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In mathematics, a function on the real numbers is called a step function (or staircase function) if it can be written as a finite linear combination of indicator functions of intervals. Informally speaking, a step function is a piecewise constant function having only finitely many pieces.

Example of a step function (the red graph). This particular step function is right-continuous.

Contents

Definition and first consequencesEdit

A function   is called a step function if it can be written as[citation needed]

  for all real numbers  

where     are real numbers,   are intervals, and   (sometimes written as  ) is the indicator function of  :

 

In this definition, the intervals   can be assumed to have the following two properties:

  1. The intervals are pairwise disjoint,   for  
  2. The union of the intervals is the entire real line,  

Indeed, if that is not the case to start with, a different set of intervals can be picked for which these assumptions hold. For example, the step function

 

can be written as

 

ExamplesEdit

 
The Heaviside step function is an often-used step function.
  • A constant function is a trivial example of a step function. Then there is only one interval,  
  • The sign function  , which is −1 for negative numbers and +1 for positive numbers, and is the simplest non-constant step function.
  • The Heaviside function H(x), which is 0 for negative numbers and 1 for positive numbers, is an important step function, and is equivalent to the sign function, up to a shift and scale of range ( ). It is the mathematical concept behind some test signals, such as those used to determine the step response of a dynamical system.
 
The rectangular function, the next simplest step function.

Non-examplesEdit

  • The integer part function is not a step function according to the definition of this article, since it has an infinite number of intervals. However, some authors[1] also define step functions with an infinite number of intervals.[1]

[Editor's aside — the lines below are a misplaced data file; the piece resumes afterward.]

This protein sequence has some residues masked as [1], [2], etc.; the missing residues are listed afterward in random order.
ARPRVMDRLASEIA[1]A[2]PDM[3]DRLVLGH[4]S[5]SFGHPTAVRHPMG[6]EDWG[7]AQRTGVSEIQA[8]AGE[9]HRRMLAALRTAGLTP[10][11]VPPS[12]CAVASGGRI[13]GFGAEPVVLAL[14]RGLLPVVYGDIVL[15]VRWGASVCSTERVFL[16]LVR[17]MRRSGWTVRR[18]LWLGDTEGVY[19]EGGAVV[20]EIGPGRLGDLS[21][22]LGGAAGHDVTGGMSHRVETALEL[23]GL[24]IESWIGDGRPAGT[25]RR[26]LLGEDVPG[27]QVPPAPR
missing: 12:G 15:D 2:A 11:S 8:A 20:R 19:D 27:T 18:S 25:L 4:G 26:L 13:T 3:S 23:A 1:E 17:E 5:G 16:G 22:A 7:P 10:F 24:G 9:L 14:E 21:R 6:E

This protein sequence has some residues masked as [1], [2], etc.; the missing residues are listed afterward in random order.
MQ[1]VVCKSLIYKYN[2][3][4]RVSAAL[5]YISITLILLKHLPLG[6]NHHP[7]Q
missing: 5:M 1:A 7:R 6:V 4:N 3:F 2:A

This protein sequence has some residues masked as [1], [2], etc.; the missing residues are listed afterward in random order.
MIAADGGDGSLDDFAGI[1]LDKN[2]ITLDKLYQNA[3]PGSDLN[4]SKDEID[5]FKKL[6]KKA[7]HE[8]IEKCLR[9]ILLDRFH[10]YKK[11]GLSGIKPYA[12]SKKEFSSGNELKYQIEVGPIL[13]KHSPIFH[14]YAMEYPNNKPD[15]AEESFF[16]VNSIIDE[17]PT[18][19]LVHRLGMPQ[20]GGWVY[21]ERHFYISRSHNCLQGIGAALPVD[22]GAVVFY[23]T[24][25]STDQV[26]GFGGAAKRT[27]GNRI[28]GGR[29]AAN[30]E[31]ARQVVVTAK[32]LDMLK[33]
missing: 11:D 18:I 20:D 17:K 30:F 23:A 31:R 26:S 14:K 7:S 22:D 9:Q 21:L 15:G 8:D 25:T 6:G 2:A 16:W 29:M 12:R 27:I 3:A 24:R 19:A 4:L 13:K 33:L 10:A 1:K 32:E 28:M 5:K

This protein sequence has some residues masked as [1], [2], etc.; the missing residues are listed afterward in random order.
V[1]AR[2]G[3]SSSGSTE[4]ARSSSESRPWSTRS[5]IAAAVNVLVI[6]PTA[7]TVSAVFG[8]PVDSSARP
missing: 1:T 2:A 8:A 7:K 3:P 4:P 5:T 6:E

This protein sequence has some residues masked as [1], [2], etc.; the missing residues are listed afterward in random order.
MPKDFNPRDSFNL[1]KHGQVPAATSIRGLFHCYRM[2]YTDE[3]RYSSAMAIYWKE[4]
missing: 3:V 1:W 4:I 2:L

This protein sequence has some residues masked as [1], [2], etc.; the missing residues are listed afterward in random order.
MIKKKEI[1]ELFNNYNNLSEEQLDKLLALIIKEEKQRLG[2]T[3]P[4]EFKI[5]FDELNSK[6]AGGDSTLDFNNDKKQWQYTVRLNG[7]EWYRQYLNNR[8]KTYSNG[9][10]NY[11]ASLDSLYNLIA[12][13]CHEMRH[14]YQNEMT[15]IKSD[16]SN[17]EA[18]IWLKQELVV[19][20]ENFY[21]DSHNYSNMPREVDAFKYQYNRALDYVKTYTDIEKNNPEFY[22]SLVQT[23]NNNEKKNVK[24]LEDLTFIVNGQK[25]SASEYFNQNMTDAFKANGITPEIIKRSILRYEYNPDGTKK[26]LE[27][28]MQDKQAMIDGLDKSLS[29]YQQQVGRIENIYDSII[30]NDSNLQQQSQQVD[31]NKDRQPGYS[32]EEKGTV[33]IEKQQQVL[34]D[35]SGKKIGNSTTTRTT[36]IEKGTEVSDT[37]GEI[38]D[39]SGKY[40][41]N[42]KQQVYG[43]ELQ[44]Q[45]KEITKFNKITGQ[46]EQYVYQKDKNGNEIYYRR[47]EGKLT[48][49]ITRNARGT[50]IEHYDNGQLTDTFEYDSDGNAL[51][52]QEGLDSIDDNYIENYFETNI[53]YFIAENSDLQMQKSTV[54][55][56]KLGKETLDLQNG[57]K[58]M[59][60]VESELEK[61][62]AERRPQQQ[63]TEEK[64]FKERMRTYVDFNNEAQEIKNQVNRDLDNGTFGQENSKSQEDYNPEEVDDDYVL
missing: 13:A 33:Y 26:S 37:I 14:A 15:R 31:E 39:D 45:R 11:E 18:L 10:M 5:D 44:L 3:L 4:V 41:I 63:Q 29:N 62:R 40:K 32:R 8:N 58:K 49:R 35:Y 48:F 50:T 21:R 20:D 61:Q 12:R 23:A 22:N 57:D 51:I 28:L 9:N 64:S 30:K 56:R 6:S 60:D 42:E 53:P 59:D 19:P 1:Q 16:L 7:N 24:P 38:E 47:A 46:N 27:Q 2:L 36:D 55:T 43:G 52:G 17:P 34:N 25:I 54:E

PropertiesEdit

  • The sum and product of two step functions is again a step function. The product of a step function with a number is also a step function. As such, the step functions form an algebra over the real numbers.
  • A step function takes only a finite number of values. If the intervals     in the above definition of the step function are disjoint and their union is the real line, then   for all  
  • The definite integral of a step function is a piecewise linear function.
  • The Lebesgue integral of a step function   is   where   is the length of the interval   and it is assumed here that all intervals   have finite length. In fact, this equality (viewed as a definition) can be the first step in constructing the Lebesgue integral.[2]
  • A discrete random variable is defined as a random variable whose cumulative distribution function is piecewise constant.[3]

See alsoEdit

ReferencesEdit

  1. ^ a b Bachman, Narici, Beckenstein. "Example 7.2.2". Fourier and Wavelet Analysis. Springer, New York, 2000. ISBN 0-387-98899-8.
  2. ^ Weir, Alan J. "3". Lebesgue integration and measure. Cambridge University Press, 1973. ISBN 0-521-09751-7.
  3. ^ Bertsekas, Dimitri P. (2002). Introduction to Probability. Tsitsiklis, John N., Τσιτσικλής, Γιάννης Ν. Belmont, Mass.: Athena Scientific. ISBN 188652940X. OCLC 51441829.